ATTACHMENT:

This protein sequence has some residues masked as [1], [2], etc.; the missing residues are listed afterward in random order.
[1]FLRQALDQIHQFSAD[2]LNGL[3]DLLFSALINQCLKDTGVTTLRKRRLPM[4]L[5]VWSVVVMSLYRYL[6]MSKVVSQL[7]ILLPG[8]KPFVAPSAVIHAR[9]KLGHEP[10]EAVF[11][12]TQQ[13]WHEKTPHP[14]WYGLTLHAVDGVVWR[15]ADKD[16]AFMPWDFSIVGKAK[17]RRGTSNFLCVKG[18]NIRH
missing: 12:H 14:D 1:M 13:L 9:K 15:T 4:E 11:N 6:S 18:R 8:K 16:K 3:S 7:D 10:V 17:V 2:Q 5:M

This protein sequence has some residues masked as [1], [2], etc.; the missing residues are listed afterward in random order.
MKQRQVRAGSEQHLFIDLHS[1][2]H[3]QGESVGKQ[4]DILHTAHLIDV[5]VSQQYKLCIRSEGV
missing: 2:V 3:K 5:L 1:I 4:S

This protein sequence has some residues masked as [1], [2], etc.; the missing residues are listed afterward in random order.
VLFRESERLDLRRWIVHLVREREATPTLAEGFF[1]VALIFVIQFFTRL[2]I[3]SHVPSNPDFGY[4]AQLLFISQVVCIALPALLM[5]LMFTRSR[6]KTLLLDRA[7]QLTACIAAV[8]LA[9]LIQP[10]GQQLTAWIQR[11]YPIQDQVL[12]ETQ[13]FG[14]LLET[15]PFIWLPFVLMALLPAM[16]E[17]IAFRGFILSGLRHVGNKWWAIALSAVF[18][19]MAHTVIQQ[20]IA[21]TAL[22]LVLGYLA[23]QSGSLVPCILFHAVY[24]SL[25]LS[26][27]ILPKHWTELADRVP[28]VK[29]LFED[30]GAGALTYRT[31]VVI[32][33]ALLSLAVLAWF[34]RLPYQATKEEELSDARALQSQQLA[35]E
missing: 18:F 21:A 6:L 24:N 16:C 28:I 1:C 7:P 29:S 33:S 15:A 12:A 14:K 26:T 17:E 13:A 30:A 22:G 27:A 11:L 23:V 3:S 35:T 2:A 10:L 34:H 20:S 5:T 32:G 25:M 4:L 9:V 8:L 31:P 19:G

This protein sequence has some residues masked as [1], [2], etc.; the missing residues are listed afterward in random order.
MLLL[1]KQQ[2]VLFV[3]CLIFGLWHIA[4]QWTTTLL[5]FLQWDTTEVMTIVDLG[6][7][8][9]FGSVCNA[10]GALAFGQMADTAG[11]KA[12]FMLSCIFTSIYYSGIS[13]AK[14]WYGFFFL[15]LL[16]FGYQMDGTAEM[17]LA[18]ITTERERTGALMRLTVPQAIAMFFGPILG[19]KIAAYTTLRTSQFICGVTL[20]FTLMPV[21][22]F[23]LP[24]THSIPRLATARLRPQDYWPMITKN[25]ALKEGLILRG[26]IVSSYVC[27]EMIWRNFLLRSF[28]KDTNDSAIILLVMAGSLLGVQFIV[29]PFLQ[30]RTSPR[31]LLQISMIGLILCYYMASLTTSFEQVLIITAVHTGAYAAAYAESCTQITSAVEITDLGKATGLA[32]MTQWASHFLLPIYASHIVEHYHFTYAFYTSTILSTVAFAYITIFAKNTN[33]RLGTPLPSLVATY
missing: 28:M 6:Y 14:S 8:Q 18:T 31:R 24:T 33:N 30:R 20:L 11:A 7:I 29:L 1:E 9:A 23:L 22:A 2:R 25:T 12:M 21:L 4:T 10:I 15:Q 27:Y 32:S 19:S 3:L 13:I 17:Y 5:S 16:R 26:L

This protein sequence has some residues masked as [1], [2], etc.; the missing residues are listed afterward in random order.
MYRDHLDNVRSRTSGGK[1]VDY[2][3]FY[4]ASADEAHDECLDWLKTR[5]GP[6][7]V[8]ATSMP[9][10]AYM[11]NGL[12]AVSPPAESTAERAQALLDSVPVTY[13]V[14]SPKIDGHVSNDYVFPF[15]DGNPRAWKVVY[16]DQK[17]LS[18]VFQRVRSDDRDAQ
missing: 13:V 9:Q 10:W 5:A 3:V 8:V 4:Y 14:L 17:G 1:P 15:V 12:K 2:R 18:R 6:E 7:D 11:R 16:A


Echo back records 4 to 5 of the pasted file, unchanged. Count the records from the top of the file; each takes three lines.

This protein sequence has some residues masked as [1], [2], etc.; the missing residues are listed afterward in random order.
MLLL[1]KQQ[2]VLFV[3]CLIFGLWHIA[4]QWTTTLL[5]FLQWDTTEVMTIVDLG[6][7][8][9]FGSVCNA[10]GALAFGQMADTAG[11]KA[12]FMLSCIFTSIYYSGIS[13]AK[14]WYGFFFL[15]LL[16]FGYQMDGTAEM[17]LA[18]ITTERERTGALMRLTVPQAIAMFFGPILG[19]KIAAYTTLRTSQFICGVTL[20]FTLMPV[21][22]F[23]LP[24]THSIPRLATARLRPQDYWPMITKN[25]ALKEGLILRG[26]IVSSYVC[27]EMIWRNFLLRSF[28]KDTNDSAIILLVMAGSLLGVQFIV[29]PFLQ[30]RTSPR[31]LLQISMIGLILCYYMASLTTSFEQVLIITAVHTGAYAAAYAESCTQITSAVEITDLGKATGLA[32]MTQWASHFLLPIYASHIVEHYHFTYAFYTSTILSTVAFAYITIFAKNTN[33]RLGTPLPSLVATY
missing: 28:M 6:Y 14:S 8:Q 18:T 31:R 24:T 33:N 30:R 20:L 11:A 7:I 29:L 1:E 9:A 23:L 22:A 2:R 25:T 12:M 21:L 4:T 10:I 15:Q 27:Y 32:S 19:S 3:L 13:I 17:Y 5:S 16:R 26:L

This protein sequence has some residues masked as [1], [2], etc.; the missing residues are listed afterward in random order.
MYRDHLDNVRSRTSGGK[1]VDY[2][3]FY[4]ASADEAHDECLDWLKTR[5]GP[6][7]V[8]ATSMP[9][10]AYM[11]NGL[12]AVSPPAESTAERAQALLDSVPVTY[13]V[14]SPKIDGHVSNDYVFPF[15]DGNPRAWKVVY[16]DQK[17]LS[18]VFQRVRSDDRDAQ
missing: 13:V 9:Q 10:W 5:A 3:V 8:V 4:Y 14:L 17:G 1:P 15:V 12:K 2:R 18:R 6:E 7:D 11:R 16:A